Zoom and Pan: Freddy Got Fingered


Photograph: gamespot.com

Welcome to Zoom and Pan, Eat Me Daily's food n' film column. Each week, Soleil Ho of Heavy Table tears apart a food-centric movie scene and, with luck, decipher the meaning behind all the food porn. This week: Freddy Got Fingered

The American 1900s had the Bowery boys; the 1920s, the Bohemians; the 1940s, the zoot suits. Every generation has birthed a subculture of bad boys, with distinctive styles, dialects, and ideologies. The bad boy of the late 1990s, the subject of today's Zoom & Pan, is the mook. Specifically, Tom Green in Freddy Got Fingered (buy it).


Genital- and Meat-Obsessed, Irreverent, Gross-Out Comedy


Photograph: ziyue.com

Urban Dictionary defines it best: the mook is "an adolescent to twenty-something male who shows off and makes a scene of himself. A mook personifies the adoption of trends for the sake of commercialism and the mindless celebration of childish masculinity." There may be a mook or two in your life, and if so, you are probably well aware of his existence.

The high emperor-shaman of the mooks is, indubitably, Tom Green. His body of work in television and film encompasses the genital- and meat-obsessed, irreverent, gross-out comedy aesthetic that characterized the era. All of these bits and pieces converge in a single scene in his debut feature film, Freddy Got Fingered.

Don't get me wrong, I think that Freddy Got Fingered is a genuinely horrible film. It jumps from one creepy set piece to another, dragging the desiccated corpse of its plot behind it. Green's character is just an extension of his trademark burnout persona, while Rip Torn plays the character's hard-nosed father. That's really all one needs to know. In a movie where a grown man wearing a deer carcass screams, "I'm inside the deer," and a bust of Sigmund Freud is thrown out a window, you know certain filmic conventions won't apply.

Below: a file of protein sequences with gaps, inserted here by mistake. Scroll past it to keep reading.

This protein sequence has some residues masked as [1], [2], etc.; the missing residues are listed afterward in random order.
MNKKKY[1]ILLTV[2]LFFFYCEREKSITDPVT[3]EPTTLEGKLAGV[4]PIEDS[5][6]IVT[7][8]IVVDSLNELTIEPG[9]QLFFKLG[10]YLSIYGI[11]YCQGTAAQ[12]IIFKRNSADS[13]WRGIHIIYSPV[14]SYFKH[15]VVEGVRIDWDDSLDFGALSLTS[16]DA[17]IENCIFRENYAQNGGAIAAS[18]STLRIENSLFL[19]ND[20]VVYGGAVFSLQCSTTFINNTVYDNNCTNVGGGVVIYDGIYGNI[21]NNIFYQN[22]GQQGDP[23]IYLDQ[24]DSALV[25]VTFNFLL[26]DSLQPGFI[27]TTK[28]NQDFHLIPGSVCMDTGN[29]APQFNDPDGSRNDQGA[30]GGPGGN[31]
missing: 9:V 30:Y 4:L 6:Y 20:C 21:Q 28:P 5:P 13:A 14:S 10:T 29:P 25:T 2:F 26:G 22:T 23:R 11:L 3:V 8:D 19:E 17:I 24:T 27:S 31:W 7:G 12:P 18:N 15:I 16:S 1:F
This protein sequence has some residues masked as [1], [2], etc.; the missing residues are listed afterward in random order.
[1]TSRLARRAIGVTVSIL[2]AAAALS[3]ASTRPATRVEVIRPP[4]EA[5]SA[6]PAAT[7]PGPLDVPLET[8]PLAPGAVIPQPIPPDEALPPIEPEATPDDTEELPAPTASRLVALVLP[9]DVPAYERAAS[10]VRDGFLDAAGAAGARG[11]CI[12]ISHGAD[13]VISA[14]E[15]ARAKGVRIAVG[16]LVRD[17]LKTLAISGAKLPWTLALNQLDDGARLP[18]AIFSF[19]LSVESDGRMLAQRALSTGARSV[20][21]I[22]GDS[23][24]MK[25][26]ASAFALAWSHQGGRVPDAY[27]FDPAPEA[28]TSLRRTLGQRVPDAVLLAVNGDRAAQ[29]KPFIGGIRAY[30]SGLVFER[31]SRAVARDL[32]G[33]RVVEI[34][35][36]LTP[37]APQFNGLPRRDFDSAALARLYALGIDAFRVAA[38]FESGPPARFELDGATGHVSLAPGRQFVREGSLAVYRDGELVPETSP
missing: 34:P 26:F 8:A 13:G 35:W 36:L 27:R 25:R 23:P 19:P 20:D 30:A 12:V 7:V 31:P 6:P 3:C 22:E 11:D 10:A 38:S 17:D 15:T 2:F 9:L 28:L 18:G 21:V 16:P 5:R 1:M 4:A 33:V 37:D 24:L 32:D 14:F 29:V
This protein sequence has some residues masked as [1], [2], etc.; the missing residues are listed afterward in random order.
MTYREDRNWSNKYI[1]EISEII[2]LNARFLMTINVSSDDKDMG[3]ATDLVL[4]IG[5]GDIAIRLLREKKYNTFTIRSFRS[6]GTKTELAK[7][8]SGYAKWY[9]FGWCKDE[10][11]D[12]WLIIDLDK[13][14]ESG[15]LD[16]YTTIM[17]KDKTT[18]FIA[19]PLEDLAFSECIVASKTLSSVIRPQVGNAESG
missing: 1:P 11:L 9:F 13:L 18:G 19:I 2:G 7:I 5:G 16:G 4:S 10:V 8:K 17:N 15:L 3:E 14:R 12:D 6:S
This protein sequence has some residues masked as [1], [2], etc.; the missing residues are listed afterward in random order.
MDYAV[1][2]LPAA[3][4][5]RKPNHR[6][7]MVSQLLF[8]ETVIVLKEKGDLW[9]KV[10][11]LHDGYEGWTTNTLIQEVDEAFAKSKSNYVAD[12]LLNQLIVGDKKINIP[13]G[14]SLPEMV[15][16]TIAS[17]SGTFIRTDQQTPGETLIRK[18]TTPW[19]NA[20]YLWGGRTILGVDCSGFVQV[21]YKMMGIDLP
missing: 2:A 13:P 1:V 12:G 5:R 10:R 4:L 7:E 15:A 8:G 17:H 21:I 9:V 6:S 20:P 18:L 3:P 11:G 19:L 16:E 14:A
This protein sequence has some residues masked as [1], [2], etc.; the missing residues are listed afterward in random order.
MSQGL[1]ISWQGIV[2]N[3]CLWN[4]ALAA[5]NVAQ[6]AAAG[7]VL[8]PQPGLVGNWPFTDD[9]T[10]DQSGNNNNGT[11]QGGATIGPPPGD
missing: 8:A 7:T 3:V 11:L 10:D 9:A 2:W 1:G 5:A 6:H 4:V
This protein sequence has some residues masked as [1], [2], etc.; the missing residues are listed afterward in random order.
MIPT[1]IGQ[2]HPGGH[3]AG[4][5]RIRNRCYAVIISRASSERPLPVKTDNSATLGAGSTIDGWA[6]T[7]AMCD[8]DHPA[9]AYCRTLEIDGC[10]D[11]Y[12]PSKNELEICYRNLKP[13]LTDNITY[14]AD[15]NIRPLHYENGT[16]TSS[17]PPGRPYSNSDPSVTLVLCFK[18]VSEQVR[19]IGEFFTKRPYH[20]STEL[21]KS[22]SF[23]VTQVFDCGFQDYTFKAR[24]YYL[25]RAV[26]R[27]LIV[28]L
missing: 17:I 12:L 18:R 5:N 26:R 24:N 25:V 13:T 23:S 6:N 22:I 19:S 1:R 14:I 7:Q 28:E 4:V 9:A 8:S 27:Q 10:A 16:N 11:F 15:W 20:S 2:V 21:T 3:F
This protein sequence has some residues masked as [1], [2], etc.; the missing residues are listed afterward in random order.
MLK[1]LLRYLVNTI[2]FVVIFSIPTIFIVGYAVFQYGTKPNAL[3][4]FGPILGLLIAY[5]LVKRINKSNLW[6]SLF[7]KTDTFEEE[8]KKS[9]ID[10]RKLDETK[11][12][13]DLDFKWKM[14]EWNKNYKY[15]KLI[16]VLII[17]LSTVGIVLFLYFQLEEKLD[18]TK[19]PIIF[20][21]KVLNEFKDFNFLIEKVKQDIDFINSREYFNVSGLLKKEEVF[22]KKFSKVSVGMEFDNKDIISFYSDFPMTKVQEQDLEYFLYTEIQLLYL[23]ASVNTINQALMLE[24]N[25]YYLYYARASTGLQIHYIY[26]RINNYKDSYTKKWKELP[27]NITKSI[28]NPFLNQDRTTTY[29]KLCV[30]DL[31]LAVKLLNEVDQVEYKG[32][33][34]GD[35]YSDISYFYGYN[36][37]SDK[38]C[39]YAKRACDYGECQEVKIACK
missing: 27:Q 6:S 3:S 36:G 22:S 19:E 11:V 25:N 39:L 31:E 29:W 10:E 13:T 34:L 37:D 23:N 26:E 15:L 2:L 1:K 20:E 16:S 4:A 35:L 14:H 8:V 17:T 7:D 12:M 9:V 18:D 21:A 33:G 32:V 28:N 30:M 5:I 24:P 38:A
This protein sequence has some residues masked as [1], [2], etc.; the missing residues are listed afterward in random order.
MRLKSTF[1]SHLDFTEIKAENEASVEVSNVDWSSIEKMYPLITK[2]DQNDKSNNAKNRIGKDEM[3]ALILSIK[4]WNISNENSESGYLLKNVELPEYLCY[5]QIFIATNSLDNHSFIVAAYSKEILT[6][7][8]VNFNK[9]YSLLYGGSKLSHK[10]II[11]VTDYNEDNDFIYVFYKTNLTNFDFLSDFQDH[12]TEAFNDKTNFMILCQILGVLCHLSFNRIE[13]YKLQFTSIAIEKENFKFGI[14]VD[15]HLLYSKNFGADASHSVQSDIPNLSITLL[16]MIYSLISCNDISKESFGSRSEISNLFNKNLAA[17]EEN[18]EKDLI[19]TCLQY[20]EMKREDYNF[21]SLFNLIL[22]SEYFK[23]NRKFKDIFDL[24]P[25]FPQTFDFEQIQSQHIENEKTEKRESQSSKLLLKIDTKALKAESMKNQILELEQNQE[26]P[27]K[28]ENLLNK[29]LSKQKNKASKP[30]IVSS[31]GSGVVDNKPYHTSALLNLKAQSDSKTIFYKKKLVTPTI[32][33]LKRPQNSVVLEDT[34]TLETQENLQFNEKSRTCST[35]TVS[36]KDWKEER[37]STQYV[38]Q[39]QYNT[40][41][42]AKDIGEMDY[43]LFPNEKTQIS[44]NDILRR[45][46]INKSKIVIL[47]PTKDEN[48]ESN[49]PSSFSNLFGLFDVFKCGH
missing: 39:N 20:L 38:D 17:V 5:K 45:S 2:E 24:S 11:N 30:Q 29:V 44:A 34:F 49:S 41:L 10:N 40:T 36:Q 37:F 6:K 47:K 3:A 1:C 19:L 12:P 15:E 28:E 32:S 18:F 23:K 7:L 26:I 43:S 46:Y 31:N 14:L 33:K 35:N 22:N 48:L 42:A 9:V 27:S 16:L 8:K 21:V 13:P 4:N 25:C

Freud himself probably wouldn't know whether to sneer at or applaud Green's audacity in this scene: a confrontation between a father and son in a room full of sausages. Here, Green sits at a keyboard in a living room where about a dozen or so sausages have been rigged up to his fingers via a pulley system on the ceiling. As he plays his discordant progression on the keyboard, the sausages dance up and down in front of him. Simply put, the scene just screams, "Penises penises penises penises penises!"

Green's character blows off his father's disapproval by continuing to play and singing, "Daddy, would you like some sausage?" In response, the father grabs at the meat and destroys the keyboard, and the scene suddenly takes a chilling turn. This depiction of patriarchal violence has echoes throughout the history of literature, from your everyday Lifetime movie to way back in the Old Testament. It resonates deeply in the human psyche, but Green gives it a novel turn.

It's not every day that we see dads rampaging at the sight of phallic symbols. Torn's character seizes the son's phalluses, which have become supercharged with meaning up to this point in the scene. Here we see a kind of speaking out against unchecked masculinity, as embodied by the scene being overflowing with phallic symbols. The sausage phalluses are linked to Green literally — by string — but they should also be read as an extension of his psychological self. Patriarchal violence, or unchecked male power, hurts and destroys men, too. Perhaps Green's mook persona is more than just a symptom of late capitalist nurturing: instead, it's a reaction to old-style masculinity, to an adulthood that accepts violence as a facet of daily life.

Soleil Ho

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  1. Well, this is certainly one movie that I will not be watching! How could you have watched the entire movie?

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